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I am attending an OS course, wherein the instructor mentions 32 v/s 64 bit architectures.

My understanding of this difference from my architecture class is that 32 bit v/s 64 bit indicates the CPU word size, the register size, and the size on which ALU can perform computation.

The instructor said: "Today 64 bit architectures are used, and so the virtual address space size of the process is 64 bit."

I want to ask whether 32 bit v/s 64 bit also indicates whether the virtual address space size of a process is 32 bit v/s 64 bit? If not, is there any dependency of virtual address space size on type of architecture (32 bit / 64 bit).

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  • Well, do we? Who is we? This is not very specific. Commented Apr 12, 2014 at 21:51
  • Sorry I am editing it.
    – Jake
    Commented Apr 12, 2014 at 21:53
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    It depends. Mostly 32 bit arch has 32 bit pointers and 64 bit arch 64 bit pointers. Doesn't have to be that way. Commented Apr 12, 2014 at 22:02
  • It's even possible for an architecture to have 32-bit data registers yet have 64-bit addressing registers. That's just not often done these days. Commented Apr 12, 2014 at 22:12

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No. Even if you have a 64-bit architecture, the virtual address space would need to be less than the total virtual addressable space in order to allow room for the operating system to operate.

How much space each process is allocated depends on the operating system. A 64-bit architecture indicates that the OS will use a much larger default process space for a process compared to a 32-bit architecture. It depends on the OS for how much default process space is allocated. In Windows 64-bit, a default virtual address space for a process is 8 terabytes (there are a total of 2 ^ 24 addressable terabytes on a 64-bit byte addressable system) and in 32-bit it's only 2 GB (4 GB addressable total). The other remaining memory is reserved for the operating system in a 32-bit system (not sure why the process is capped to such a comparatively low amount in a 64-bit system).

On 32-bit architecture these defaults can be changed on Windows (and on Linux through some other method, I'm sure) to anywhere between 2 GB - 3 GB, but the last GB must always be reserved for the OS.

This doesn't mean the process has to be 64-bit in a 64-bit architecture. A 64-bit OS can run 32-bit processes on 64-bit architectures through a compatibility mode. As John Saunders noted, there are some 64-bit architectures that have a 32-bit processor available to run 32-bit processes without the need for a compatibility mode; an example of this is Intel's Itanium processor.

32-bit architectures can allow process' memory space to be extended through the usage of Physical Address Extensions (PAE) to use a full 4 GB of memory although Windows PAE allows for 64 - 128 GB of physical memory depending on the processor.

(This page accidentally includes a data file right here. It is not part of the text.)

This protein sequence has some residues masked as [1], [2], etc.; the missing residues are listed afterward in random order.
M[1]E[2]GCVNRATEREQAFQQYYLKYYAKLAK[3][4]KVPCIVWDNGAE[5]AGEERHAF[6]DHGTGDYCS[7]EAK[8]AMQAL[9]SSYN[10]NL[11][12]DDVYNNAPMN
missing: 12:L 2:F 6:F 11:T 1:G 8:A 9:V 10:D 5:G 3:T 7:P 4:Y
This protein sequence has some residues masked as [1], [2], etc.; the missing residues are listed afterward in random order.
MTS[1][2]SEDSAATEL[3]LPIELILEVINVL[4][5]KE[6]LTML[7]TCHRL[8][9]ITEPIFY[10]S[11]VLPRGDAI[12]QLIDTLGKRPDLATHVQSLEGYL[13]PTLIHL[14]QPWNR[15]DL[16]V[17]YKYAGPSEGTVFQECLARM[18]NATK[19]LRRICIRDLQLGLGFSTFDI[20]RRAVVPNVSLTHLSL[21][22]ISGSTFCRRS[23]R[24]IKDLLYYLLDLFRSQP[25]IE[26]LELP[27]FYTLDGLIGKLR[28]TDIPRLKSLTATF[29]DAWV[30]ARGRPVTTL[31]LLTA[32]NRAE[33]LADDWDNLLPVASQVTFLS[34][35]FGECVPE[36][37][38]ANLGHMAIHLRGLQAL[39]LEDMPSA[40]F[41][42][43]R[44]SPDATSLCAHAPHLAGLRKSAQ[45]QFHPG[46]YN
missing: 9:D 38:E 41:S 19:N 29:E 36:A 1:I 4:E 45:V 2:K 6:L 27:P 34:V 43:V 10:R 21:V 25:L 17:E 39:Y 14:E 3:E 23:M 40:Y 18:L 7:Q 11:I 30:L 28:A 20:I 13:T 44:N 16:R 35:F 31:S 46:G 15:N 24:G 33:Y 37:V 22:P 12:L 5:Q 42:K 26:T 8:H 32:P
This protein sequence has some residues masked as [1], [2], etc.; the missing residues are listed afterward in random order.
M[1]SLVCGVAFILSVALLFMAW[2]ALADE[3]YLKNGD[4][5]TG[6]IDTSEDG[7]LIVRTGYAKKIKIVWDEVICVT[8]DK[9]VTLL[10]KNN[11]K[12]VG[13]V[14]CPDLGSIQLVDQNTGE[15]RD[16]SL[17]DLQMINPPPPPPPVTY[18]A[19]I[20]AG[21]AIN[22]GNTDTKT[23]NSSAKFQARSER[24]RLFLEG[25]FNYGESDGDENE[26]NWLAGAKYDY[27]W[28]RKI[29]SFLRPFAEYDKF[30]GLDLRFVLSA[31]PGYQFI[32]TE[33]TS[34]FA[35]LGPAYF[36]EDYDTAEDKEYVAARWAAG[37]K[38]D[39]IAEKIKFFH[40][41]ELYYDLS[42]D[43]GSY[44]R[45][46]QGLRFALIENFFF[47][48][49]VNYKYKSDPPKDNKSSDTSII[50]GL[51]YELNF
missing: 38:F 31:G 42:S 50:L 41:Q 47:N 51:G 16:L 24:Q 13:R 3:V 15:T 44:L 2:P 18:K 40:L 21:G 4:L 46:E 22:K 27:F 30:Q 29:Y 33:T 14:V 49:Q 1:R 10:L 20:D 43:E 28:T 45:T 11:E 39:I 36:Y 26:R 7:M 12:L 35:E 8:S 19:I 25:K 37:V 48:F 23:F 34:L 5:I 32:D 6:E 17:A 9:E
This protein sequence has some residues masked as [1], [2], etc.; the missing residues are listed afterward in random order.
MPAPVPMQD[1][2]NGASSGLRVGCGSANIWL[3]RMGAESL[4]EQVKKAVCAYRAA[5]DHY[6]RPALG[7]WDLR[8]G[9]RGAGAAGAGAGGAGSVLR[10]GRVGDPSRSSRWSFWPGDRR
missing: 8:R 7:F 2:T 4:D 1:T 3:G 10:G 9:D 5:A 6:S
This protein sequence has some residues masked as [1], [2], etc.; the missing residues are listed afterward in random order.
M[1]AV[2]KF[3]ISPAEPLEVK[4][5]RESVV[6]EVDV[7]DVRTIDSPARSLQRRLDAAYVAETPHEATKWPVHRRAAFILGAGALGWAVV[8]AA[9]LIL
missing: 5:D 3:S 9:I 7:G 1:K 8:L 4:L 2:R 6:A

This means a single 32-bit process can possibly 'see' up to 4 GB of main memory with PAE but no more than that. As far as I know, no process will use anywhere close to 2 ^ 64 bytes in the foreseeable future, so PAE isn't used for 64-bit systems.


All stuff beyond the scope of your question:

Virtual address space exists so the operating system can allocate more process space to each process than is actually available. It also exists to allow protection of the process space and to enable virtualization via a Virtual Machine Monitor (VMM). This protection of the process space with the VMM allows for virtualized instruction set architectures. This is what allows people to run Linux on a VM in Windows (note that the processor hardware & operating system both have to support virtualization in order for this to be possible).

The most common/simple example of a 64-bit architecture advantage over 32-bit is a system in which there is more than 4 GB of RAM/main memory. A 32-bit system can only use up to 4 GB of physical/main memory/RAM with PAE but a 64-bit system can easily allow processes to address way more memory than that without any need for PAE. Remember that 2^32 bits = 4 * 1024 * 1024 * 1024 = 4 GB. Each bit in the 32-bit address space represents 1 byte in a byte-addressable system.

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    Each bit in the 32-bit address space represents 1 byte in a byte-addressable system. - This is the key to understanding memory addressing scheme. This is the most basic concept many wouldn't mention. Glad that you included it in your answer.
    – RBT
    Commented Aug 18, 2016 at 5:16
  • Not 8 terabytes but 8 gigabytes. "a default virtual address space for a process is 8 terabytes (there are a total of 2 ^ 24 addressable terabytes".
    – Aditya P
    Commented Oct 2, 2019 at 12:03
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the limitation due to 32-bit vs 64-bit architecture comes from the max size of a number you can store in 32 bit cpu register to access an address. Even though the memory might be there you need to store address values that point to the memory in a register for assembly commands (push,mov,pop,store) to use in order to put values in those memory locations. A 64-bit register can store 2^64 different values - a really large number (16 exbibytes), 32 bit can only store 2^32 values = 4GB.

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